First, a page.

Before Pics

We pulled off the old corner braces, made new ones, covered them in epoxy this time, then repainted. We also added some cleats, and then the sailing rig (Chris linked to a video of him sailing “Bug” in high winds an earlier post).

After Pics

She’s looking pretty good these days!

I must say, when I look at “Bug” I am always filled with a warm, fuzzy feeling. Not only has she been completely necessary on this trip, but I think she is beautiful. My husband put at least 3x more hours into building her than I did, but having had any part at all definitely gives me a strong emotional attachment to her.

One more story: I ordered lettering for her transom before we left. It simply said “bug.” All lowercase, same font as “Firefly.” I thought it was super cute and I was really excited about it. We hauled all our boat and trip related stuff out to “Firefly” before we left, and somehow the lettering got lost.

Over the course of the trip, we’ve realized that it can be hard to see our boat name when we tow “Bug.” She gets in the way a bit (she’s such an attention hog!). So, recently, I decided to re-order letting for her. This time it would say “bug T/T Firefly.” (T/T means “Tender To”). That way, people would know who we are! I ordered it a while ago, and expected it when we got our mail forwarded to us in Palm Coast, FL. We got the package, and I was all excited and then… the lettering wasn’t there. At all. I still don’t know what happened to it. Instead, I had a jury duty summons.

It seems the universe wants “Bug” to have a blank transom!

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The Long Road Home

New Smyrna, Palm Coast, Pine Island, Fernandina, Fredericka River, Crescent River, Cattlepen Creek, Wilmington Island, Bull Creek, Factory Creek, Wappoo Creek, Five Fathom Creek, Bucksport Plantation, Calabash Creek, Southport, Big Lollipop Bay, Goose Creek, Beaufort City Docks. Pheew! Since last we spoke we’ve been pushing hard, trying to bank as many miles as possible to get home by April 1. Where our trip down was a languorous meander, our return has been more of a delivery. From here in Beaufort, NC we have about 250 miles and several large bodies of water ’til we’re home! At this point we’re both pretty ready to get back to Virginia, we’re looking forward to a full size kitchen, regular bathing, and seeing family and friends. At the same time, we’re sitting at the dock, it’s a beautiful Spring day here, and we know it’s going to be tough jumping back into dry-land existence. Despite the increased pace of the journey home, we’ve been fortunate to meet some very fine folks and have enjoyed many gorgeous mornings-afternoons-evenings-nights on the water.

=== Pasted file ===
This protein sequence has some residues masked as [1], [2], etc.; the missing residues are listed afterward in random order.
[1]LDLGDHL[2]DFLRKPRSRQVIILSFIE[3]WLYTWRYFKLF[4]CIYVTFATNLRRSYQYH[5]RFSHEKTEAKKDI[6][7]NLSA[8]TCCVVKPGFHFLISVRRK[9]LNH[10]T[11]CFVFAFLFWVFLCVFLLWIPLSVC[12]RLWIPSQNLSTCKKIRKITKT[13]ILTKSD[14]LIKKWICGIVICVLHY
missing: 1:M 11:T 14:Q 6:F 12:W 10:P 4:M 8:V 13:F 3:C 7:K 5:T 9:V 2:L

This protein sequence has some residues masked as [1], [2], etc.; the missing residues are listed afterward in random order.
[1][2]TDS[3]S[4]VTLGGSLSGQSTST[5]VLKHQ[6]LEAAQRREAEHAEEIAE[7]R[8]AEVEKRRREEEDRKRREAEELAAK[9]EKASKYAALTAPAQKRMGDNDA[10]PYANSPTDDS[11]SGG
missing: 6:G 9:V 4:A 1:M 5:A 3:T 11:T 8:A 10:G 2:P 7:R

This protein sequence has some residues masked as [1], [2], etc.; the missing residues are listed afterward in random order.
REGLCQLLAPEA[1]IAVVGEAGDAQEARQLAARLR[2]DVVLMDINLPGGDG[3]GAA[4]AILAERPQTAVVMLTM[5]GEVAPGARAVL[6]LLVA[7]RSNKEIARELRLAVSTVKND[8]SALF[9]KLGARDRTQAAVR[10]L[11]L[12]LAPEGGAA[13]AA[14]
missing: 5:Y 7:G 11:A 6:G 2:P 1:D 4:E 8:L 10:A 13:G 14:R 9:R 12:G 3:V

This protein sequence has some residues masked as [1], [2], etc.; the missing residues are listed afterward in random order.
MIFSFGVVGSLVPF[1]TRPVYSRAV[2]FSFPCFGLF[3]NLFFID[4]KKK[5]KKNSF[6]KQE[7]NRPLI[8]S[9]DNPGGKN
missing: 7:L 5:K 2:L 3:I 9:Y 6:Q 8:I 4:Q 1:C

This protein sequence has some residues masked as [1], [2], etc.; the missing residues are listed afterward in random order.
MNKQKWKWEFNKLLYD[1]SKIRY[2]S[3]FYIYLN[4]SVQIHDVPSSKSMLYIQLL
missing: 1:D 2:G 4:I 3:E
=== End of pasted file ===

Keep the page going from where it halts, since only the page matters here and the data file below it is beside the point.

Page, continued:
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Off Watch

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Bridge of Lions, St. Augustine

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We had a couple cold mornings in Georgia…Spent a few days holed up in the marsh waiting for some contrary winds to die down enough to get across St. Catharine’s Sound. Wind against tide down there is serious stuff skipper!

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Crescent River, Georgia

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Lots of current down there in Georgia.

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Wanted: A Shower

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Southport, NC

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This right here is a seal, hanging out on some mud. I’m pretty sure they don’t have seals in North Carolina, and yet here this guy is. I guess they have seals in NC? Extremely advanced animatronic facsimile?

Beaufort, NC has been very cool. When we skipped it on the way down, everyone was like “whaaaaaaat!?” Highlight? The marina has a courtesy car you can use to get groceries and the like. Check out this old warhorse:

25865669335_76bdb3baf8_cTotally sweet right? I like not having driven for a while, and then getting in an ancient over powered station wagon with loose steering and dodgy brakes. It was awesome. So we stuck our heads in the local marine consignment and met a guy who just bought a Pearson Ariel! The first sister-ship of the trip! She’s anchored right down the creek from where we’re tied up! Awesome!

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Firefly’s Sister Ship!

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Finally, if you’ve been enjoying our blog and are interested in expanding your nautical-blog-horizons, check out https://siximposserousthings.wordpress.com/ We met these guys (who are from right across the river from us in VA!) down in Key Largo while dodging a line of thunderstorms. Very cool folks. Tomorrow, if we can get out this slip without crashing in all this current, we’ll head north for the Neuse! See you on the other side!…of the state line!…knock on wood!